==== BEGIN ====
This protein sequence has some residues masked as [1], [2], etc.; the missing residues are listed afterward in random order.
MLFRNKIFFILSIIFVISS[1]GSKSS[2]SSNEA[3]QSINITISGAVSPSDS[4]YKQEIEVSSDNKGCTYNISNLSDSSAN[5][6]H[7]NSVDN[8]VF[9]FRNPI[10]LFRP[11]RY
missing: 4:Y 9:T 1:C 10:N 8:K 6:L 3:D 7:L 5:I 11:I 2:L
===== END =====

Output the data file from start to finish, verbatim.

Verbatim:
This protein sequence has some residues masked as [1], [2], etc.; the missing residues are listed afterward in random order.
MLFRNKIFFILSIIFVISS[1]GSKSS[2]SSNEA[3]QSINITISGAVSPSDS[4]YKQEIEVSSDNKGCTYNISNLSDSSAN[5][6]H[7]NSVDN[8]VF[9]FRNPI[10]LFRP[11]RY
missing: 4:Y 9:T 1:C 10:N 8:K 6:L 3:D 7:L 5:I 11:I 2:L